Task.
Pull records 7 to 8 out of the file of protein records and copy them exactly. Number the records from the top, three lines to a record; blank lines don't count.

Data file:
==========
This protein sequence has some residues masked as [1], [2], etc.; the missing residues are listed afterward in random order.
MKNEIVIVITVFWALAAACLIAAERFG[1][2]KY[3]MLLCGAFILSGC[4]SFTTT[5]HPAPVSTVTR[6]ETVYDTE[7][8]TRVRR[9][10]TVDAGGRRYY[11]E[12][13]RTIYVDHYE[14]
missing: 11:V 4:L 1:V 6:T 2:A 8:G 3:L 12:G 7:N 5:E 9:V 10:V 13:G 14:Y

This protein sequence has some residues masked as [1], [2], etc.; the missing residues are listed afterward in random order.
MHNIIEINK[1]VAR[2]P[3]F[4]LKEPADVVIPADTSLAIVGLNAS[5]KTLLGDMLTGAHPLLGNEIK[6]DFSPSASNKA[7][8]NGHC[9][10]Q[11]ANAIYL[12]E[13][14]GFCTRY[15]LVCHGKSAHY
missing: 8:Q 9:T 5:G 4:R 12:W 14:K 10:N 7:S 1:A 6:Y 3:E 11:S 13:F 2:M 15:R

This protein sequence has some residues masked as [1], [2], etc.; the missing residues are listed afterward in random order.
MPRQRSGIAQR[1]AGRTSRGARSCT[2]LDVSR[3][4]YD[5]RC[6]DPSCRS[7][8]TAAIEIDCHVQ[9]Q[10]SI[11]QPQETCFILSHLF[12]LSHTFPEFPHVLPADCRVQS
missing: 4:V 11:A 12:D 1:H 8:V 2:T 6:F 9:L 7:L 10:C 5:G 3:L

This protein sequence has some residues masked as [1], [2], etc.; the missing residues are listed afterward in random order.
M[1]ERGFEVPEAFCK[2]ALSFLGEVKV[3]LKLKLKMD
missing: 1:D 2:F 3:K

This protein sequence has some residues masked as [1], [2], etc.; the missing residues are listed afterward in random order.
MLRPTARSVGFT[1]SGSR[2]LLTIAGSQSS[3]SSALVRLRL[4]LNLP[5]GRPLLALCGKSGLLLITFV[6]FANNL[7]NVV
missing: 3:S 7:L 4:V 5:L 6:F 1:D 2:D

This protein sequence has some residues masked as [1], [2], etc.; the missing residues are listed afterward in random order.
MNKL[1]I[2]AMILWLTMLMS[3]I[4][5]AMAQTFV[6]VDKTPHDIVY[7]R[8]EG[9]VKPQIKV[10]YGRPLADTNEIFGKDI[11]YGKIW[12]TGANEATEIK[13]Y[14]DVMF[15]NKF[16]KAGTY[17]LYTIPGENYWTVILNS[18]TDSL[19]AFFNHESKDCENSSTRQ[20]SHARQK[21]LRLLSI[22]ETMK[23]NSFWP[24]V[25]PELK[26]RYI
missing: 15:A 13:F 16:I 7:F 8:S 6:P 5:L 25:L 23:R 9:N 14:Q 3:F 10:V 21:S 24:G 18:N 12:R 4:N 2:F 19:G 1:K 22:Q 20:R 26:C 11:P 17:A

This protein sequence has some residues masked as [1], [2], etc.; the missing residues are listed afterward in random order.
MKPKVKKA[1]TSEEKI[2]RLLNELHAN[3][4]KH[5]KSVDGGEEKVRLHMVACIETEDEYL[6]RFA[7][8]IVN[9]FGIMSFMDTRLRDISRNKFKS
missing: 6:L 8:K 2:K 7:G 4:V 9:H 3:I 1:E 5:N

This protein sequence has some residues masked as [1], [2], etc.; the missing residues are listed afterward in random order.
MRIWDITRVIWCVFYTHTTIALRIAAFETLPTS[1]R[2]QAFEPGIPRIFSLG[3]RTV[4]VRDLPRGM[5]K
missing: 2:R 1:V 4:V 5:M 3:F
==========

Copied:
This protein sequence has some residues masked as [1], [2], etc.; the missing residues are listed afterward in random order.
MKPKVKKA[1]TSEEKI[2]RLLNELHAN[3][4]KH[5]KSVDGGEEKVRLHMVACIETEDEYL[6]RFA[7][8]IVN[9]FGIMSFMDTRLRDISRNKFKS
missing: 6:L 8:K 2:K 7:G 4:V 9:H 3:I 1:E 5:N

This protein sequence has some residues masked as [1], [2], etc.; the missing residues are listed afterward in random order.
MRIWDITRVIWCVFYTHTTIALRIAAFETLPTS[1]R[2]QAFEPGIPRIFSLG[3]RTV[4]VRDLPRGM[5]K
missing: 2:R 1:V 4:V 5:M 3:F